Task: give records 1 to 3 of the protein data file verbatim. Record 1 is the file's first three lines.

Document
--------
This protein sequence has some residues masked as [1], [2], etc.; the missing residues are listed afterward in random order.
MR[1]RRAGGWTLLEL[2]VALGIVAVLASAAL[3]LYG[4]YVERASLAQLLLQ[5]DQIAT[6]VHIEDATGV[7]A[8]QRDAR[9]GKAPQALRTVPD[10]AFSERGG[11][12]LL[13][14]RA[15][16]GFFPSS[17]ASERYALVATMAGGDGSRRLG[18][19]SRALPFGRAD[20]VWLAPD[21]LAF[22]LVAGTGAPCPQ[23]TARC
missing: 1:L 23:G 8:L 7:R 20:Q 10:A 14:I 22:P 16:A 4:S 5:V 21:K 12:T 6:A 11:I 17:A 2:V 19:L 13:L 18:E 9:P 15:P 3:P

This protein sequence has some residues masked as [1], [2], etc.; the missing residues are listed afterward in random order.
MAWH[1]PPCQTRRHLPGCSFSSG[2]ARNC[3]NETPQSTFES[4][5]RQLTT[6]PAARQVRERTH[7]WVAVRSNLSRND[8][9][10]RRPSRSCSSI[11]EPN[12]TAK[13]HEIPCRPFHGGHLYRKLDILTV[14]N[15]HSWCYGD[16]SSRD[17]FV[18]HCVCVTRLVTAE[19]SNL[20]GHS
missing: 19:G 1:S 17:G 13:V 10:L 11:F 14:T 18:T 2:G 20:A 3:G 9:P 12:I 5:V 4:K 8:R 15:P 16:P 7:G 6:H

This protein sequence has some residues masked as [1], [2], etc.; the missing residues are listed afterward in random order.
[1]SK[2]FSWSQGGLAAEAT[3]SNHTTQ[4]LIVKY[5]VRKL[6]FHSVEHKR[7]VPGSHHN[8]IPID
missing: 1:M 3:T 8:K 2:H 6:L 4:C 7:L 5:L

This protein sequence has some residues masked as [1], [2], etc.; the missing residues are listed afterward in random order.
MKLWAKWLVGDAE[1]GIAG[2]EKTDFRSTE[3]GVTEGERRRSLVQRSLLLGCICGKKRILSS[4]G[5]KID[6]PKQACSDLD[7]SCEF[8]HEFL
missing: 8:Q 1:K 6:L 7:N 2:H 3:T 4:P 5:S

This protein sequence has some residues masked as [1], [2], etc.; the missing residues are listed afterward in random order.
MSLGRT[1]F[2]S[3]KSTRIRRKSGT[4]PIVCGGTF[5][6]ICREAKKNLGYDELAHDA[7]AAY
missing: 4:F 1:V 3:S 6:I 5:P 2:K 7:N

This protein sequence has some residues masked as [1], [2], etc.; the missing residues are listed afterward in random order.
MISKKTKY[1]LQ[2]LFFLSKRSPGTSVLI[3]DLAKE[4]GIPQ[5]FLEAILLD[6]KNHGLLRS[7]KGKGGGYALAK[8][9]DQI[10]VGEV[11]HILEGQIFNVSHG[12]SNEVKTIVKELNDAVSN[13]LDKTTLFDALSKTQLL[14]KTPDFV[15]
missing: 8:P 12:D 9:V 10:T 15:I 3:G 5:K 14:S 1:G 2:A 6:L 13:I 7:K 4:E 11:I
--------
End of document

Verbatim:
This protein sequence has some residues masked as [1], [2], etc.; the missing residues are listed afterward in random order.
MR[1]RRAGGWTLLEL[2]VALGIVAVLASAAL[3]LYG[4]YVERASLAQLLLQ[5]DQIAT[6]VHIEDATGV[7]A[8]QRDAR[9]GKAPQALRTVPD[10]AFSERGG[11][12]LL[13][14]RA[15][16]GFFPSS[17]ASERYALVATMAGGDGSRRLG[18][19]SRALPFGRAD[20]VWLAPD[21]LAF[22]LVAGTGAPCPQ[23]TARC
missing: 1:L 23:G 8:L 7:R 20:Q 10:A 14:I 22:P 16:A 4:S 5:V 21:K 12:T 6:A 11:I 17:A 2:V 19:L 13:L 18:E 9:P 15:P 3:P

This protein sequence has some residues masked as [1], [2], etc.; the missing residues are listed afterward in random order.
MAWH[1]PPCQTRRHLPGCSFSSG[2]ARNC[3]NETPQSTFES[4][5]RQLTT[6]PAARQVRERTH[7]WVAVRSNLSRND[8][9][10]RRPSRSCSSI[11]EPN[12]TAK[13]HEIPCRPFHGGHLYRKLDILTV[14]N[15]HSWCYGD[16]SSRD[17]FV[18]HCVCVTRLVTAE[19]SNL[20]GHS
missing: 19:G 1:S 17:G 13:V 10:L 11:F 14:T 18:T 2:G 20:A 3:G 9:P 12:I 5:V 4:K 8:R 15:P 16:P 7:G 6:H

This protein sequence has some residues masked as [1], [2], etc.; the missing residues are listed afterward in random order.
[1]SK[2]FSWSQGGLAAEAT[3]SNHTTQ[4]LIVKY[5]VRKL[6]FHSVEHKR[7]VPGSHHN[8]IPID
missing: 1:M 3:T 8:K 2:H 6:L 4:C 7:L 5:L